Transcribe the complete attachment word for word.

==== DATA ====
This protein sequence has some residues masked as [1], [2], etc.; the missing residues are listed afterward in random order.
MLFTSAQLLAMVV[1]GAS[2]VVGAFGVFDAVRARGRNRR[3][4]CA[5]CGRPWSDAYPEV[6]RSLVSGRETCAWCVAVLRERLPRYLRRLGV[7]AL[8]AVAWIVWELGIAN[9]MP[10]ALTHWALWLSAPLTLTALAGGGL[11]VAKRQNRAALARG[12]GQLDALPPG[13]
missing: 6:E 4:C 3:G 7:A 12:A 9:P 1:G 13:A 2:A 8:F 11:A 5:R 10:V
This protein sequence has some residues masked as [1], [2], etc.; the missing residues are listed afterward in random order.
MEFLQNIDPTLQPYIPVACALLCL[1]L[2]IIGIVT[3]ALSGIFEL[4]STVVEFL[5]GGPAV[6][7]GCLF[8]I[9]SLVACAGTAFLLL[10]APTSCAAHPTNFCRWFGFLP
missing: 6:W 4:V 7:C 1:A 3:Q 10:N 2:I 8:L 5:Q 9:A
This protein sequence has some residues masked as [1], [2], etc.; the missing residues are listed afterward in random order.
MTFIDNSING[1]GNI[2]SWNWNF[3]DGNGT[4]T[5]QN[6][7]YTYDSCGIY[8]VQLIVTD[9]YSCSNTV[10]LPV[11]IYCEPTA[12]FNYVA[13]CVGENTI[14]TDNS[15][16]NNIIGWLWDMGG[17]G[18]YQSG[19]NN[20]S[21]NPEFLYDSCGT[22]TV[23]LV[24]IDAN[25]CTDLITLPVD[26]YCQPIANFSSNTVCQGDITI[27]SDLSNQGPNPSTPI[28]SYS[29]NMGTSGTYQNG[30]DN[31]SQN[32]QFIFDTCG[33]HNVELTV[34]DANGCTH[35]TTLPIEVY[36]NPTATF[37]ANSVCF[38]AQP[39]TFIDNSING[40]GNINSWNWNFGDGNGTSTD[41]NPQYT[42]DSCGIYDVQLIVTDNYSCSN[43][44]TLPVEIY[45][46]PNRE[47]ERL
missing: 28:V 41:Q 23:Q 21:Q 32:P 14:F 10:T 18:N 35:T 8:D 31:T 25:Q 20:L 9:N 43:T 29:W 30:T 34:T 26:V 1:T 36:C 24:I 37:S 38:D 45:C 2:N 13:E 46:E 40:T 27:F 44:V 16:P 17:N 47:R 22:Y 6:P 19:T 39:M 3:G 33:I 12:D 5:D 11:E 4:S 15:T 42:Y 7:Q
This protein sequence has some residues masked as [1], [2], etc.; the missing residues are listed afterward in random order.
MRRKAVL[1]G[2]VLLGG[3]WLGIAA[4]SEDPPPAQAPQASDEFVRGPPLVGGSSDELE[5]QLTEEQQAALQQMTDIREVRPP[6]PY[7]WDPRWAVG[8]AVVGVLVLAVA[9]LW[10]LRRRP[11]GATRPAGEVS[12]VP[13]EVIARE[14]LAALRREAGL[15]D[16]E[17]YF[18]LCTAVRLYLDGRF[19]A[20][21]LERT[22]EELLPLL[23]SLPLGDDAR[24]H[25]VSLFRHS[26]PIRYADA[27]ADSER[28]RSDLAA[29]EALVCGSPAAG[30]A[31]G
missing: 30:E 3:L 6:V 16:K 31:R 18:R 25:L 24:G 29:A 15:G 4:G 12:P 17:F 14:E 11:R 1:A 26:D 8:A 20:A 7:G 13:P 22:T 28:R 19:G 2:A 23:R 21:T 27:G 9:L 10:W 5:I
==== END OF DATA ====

This protein sequence has some residues masked as [1], [2], etc.; the missing residues are listed afterward in random order.
MLFTSAQLLAMVV[1]GAS[2]VVGAFGVFDAVRARGRNRR[3][4]CA[5]CGRPWSDAYPEV[6]RSLVSGRETCAWCVAVLRERLPRYLRRLGV[7]AL[8]AVAWIVWELGIAN[9]MP[10]ALTHWALWLSAPLTLTALAGGGL[11]VAKRQNRAALARG[12]GQLDALPPG[13]
missing: 6:E 4:C 3:G 7:A 12:A 9:P 1:G 13:A 2:A 8:F 11:A 5:R 10:V
This protein sequence has some residues masked as [1], [2], etc.; the missing residues are listed afterward in random order.
MEFLQNIDPTLQPYIPVACALLCL[1]L[2]IIGIVT[3]ALSGIFEL[4]STVVEFL[5]GGPAV[6][7]GCLF[8]I[9]SLVACAGTAFLLL[10]APTSCAAHPTNFCRWFGFLP
missing: 6:W 4:V 7:C 1:A 3:Q 10:N 2:I 8:L 5:Q 9:A
This protein sequence has some residues masked as [1], [2], etc.; the missing residues are listed afterward in random order.
MTFIDNSING[1]GNI[2]SWNWNF[3]DGNGT[4]T[5]QN[6][7]YTYDSCGIY[8]VQLIVTD[9]YSCSNTV[10]LPV[11]IYCEPTA[12]FNYVA[13]CVGENTI[14]TDNS[15][16]NNIIGWLWDMGG[17]G[18]YQSG[19]NN[20]S[21]NPEFLYDSCGT[22]TV[23]LV[24]IDAN[25]CTDLITLPVD[26]YCQPIANFSSNTVCQGDITI[27]SDLSNQGPNPSTPI[28]SYS[29]NMGTSGTYQNG[30]DN[31]SQN[32]QFIFDTCG[33]HNVELTV[34]DANGCTH[35]TTLPIEVY[36]NPTATF[37]ANSVCF[38]AQP[39]TFIDNSING[40]GNINSWNWNFGDGNGTSTD[41]NPQYT[42]DSCGIYDVQLIVTDNYSCSN[43][44]TLPVEIY[45][46]PNRE[47]ERL
missing: 28:V 41:Q 23:Q 21:Q 32:P 14:F 10:T 18:N 35:T 8:D 31:T 25:Q 20:L 9:N 43:T 29:W 30:T 34:T 26:V 1:T 36:C 24:I 37:S 38:D 45:C 2:N 13:E 46:E 40:T 27:F 44:V 16:P 17:N 47:R 22:Y 6:P 19:T 39:M 3:G 33:I 12:D 5:D 11:E 4:S 15:T 42:Y 7:Q
This protein sequence has some residues masked as [1], [2], etc.; the missing residues are listed afterward in random order.
MRRKAVL[1]G[2]VLLGG[3]WLGIAA[4]SEDPPPAQAPQASDEFVRGPPLVGGSSDELE[5]QLTEEQQAALQQMTDIREVRPP[6]PY[7]WDPRWAVG[8]AVVGVLVLAVA[9]LW[10]LRRRP[11]GATRPAGEVS[12]VP[13]EVIARE[14]LAALRREAGL[15]D[16]E[17]YF[18]LCTAVRLYLDGRF[19]A[20][21]LERT[22]EELLPLL[23]SLPLGDDAR[24]H[25]VSLFRHS[26]PIRYADA[27]ADSER[28]RSDLAA[29]EALVCGSPAAG[30]A[31]G
missing: 30:E 3:L 6:V 16:K 31:R 18:R 25:L 24:G 29:A 15:G 4:G 12:P 17:F 14:E 11:R 1:A 26:D 8:A 20:A 7:G 13:P 22:T 28:R 19:G 2:A 23:R 21:T 27:G 9:L 10:W 5:I